State Education Panel Seeks Answers on College Affordability
A State Board of Education panel asked for input and received plenty of it from concerned administrators and students during a public hearing on college affordability and access at the College’s Center for Business and Industry on Oct. 22.
"The financial crisis sweeping over our economy has exacerbated a decade-old issue: the rising cost of a college education and the declining ability of more and more students to access higher education opportunties," President Curtis said in prepared testimony delivered by Samuel Hirsh, vice president for Student Affairs, before the Council of Higher Education of the State Board of Education.
President Curtis, who was unable to attend because of a previous engagement, noted that the United States can no longer boast of having the best educated populace in the world, as it did a generation ago. Today, America ranks 10th among industrialized nations in the percentage of citizens ages 25 to 34 with college degrees. If the cost of higher education continues to outpace growth in average household income, America can fall even further behind in the education race, he warned.
Cities like Philadelphia, where one in four residents lives in poverty, already are reeling from the consequences of an under-educated citzenry, President Curtis said. "Our city and our country will continue to fall behind our global competitors unless something is done to make a post-secondary education more affordable and accessible to citizens," he said.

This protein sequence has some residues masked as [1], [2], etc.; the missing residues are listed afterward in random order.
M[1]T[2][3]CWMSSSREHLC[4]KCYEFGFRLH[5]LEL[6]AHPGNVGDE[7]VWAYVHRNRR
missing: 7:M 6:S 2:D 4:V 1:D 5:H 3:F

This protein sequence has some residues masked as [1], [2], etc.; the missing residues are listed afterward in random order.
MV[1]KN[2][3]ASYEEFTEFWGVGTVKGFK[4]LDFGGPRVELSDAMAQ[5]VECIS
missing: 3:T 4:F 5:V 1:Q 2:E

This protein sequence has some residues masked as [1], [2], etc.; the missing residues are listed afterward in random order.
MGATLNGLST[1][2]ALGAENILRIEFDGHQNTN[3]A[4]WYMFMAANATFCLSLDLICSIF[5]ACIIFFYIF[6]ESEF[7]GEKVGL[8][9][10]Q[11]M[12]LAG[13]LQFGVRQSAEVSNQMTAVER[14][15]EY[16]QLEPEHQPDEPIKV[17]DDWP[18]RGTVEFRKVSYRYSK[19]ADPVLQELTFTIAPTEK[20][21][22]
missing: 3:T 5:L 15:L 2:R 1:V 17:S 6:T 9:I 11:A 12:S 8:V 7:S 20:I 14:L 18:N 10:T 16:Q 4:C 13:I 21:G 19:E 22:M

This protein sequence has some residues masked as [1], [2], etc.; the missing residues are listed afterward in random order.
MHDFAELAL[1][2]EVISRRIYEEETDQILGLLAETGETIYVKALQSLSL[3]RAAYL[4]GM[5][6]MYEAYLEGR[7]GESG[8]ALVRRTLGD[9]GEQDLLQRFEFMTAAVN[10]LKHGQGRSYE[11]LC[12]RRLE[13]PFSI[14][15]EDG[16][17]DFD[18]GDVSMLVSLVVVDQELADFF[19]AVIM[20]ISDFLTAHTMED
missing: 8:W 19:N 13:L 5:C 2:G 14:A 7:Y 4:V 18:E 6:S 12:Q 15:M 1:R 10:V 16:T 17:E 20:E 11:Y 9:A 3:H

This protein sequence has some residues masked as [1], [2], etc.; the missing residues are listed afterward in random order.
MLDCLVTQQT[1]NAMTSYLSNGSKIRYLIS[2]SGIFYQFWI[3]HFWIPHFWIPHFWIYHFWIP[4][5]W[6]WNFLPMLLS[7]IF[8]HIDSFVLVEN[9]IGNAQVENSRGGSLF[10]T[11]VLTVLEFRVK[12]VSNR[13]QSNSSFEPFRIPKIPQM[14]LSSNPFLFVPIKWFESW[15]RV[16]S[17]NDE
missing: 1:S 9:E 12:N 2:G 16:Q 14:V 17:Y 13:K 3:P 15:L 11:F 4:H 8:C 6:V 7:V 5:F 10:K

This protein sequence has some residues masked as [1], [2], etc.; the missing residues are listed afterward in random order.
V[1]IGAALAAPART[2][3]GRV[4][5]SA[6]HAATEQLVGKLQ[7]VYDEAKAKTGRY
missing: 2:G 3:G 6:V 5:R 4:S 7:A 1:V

Although community colleges are less expensive than traditional four-year schools, their tuition and fees are rising at an alarming pace creating barriers for economically vulnerable students like Allyson Triplett.
Triplett, a Nursing student at the College, told the panel that she was thrilled when she was accepted into the College’s Nursing program, but paying for it has proven far more challenging than she anticipated. "I had no idea how many extra costs there were," Triplett said. Out-of-pocket costs for course fees, textbooks, nursing uniforms, liability insurance, criminal background checks and other items added up to at least $3,300, the 39-year-old former dancer testified.
Triplett works part-time, but has had to take out student loans to supplement her state and federal financial aid. "When I graduate in May, I will have to repay more than $11,000 in loans," she said.
About 30 people attended the hearing, which was one of five held around the state by the Council of Higher Education to gather insight from people closest to the issue: students, parents, and higher-education officials.
The panel was especially interested in the issue of student loans, whether students and their families feel overly burdened by the amount of borrowing and whether this affects their choice of a college major or career. The panel also sought information on the use of private sources, such as home equity loans and credit cards to pay for college.
"The frustrating thing is there’s this confluence of issues, which, if you had any of them separately, you could figure it out," said Joseph M. Torsella, chairman of the Council of Higher Education, which develops master plans for the state’s higher-education system.